Christians always say that on a short-term missions trip you come back more changed than the people you helped. That only seems to be natural to me since as Christians we are supposed to constantly be changed and formed into the image of Christ. (Although this trip wasn't a missions trip, leaders at the church said the same thing to us.)
I wasn't shocked in the emotional sense when I saw the destroyed homes. Rather it was when I heard the stories of loss of family, friends and of the life people knew, that I hurt for these people. But the overall picture was difficult to grasp. The long-term affects on the city of New Orleans is great indeed. A whole city destroyed. Ghost towns everywhere. Scraps of houses. Economically, the material can all be re-built, but the real problem is that the people are gone. Some may come back, those who have no else to go are still there, but many cannot and will not come back.
In the midst of all this disaster, I was amazed to see what relief is being offered. One evening at the church, a lady shared a small story. The owner of the house she had worked at that day was a local artist. He had gone to a meeting of an artist committee in the New Orleans area recently in which they discussed Katrina. They agreed that for 9-11, the heroes were the fireman and policemen who risked their lives to save the victims. "Who, though" they asked, "were the heroes of Katrina? Who was stepping up and sacrificing?" The artist and other men discussed these questions and concluded that it was the Christians who were the heroes.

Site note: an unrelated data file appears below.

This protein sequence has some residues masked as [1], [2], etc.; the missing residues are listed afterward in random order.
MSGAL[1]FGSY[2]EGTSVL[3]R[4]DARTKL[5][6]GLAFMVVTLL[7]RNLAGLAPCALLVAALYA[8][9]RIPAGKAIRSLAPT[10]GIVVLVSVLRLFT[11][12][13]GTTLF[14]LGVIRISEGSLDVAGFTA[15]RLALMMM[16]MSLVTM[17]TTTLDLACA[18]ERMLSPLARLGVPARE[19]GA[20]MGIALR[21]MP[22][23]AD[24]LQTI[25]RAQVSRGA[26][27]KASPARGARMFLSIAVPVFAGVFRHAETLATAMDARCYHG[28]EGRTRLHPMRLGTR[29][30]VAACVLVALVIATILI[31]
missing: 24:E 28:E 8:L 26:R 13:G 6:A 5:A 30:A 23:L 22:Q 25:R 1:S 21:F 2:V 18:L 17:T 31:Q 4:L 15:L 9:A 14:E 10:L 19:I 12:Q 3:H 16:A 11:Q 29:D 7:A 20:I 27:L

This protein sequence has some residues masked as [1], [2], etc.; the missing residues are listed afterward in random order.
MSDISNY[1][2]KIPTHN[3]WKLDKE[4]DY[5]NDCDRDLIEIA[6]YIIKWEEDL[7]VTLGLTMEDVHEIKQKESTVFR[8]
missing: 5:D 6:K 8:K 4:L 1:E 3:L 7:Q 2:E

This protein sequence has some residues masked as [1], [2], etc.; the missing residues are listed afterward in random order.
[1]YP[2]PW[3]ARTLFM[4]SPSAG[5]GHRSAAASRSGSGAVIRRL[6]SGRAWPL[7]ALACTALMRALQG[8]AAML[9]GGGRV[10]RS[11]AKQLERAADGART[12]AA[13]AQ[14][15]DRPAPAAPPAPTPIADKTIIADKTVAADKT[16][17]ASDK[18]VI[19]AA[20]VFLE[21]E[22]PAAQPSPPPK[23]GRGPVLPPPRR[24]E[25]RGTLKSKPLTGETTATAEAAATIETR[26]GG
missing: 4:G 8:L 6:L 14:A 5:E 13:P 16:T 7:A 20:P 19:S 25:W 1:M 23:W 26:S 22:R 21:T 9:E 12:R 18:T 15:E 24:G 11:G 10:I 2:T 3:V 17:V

What an amazing thing to be said. God's people are following his call and showing His love to these in need. His body is acting as He would like it. I don't think that artist could have said anything greater. What a chance to impact. An impression with a lasting impact.
What was even more interesting was that from this story the pastor of the church began to explain his experience after Katrina. Right after the disaster had hit, a missionary was visiting him who had helped in the tsunami relief earlier this year. This was a huge blessing for the pastor. As they talked, the missionary shared that from the relief Christians have provided for Muslims that had been hit by the tsunami, Christianity has spread. The Muslim people saw that the Christians met their practical needs, where as Islam had done nothing to help them at all. These people, who hated Christianity, were suddenly open to hearing what Christians had to say.
Another lasting impression.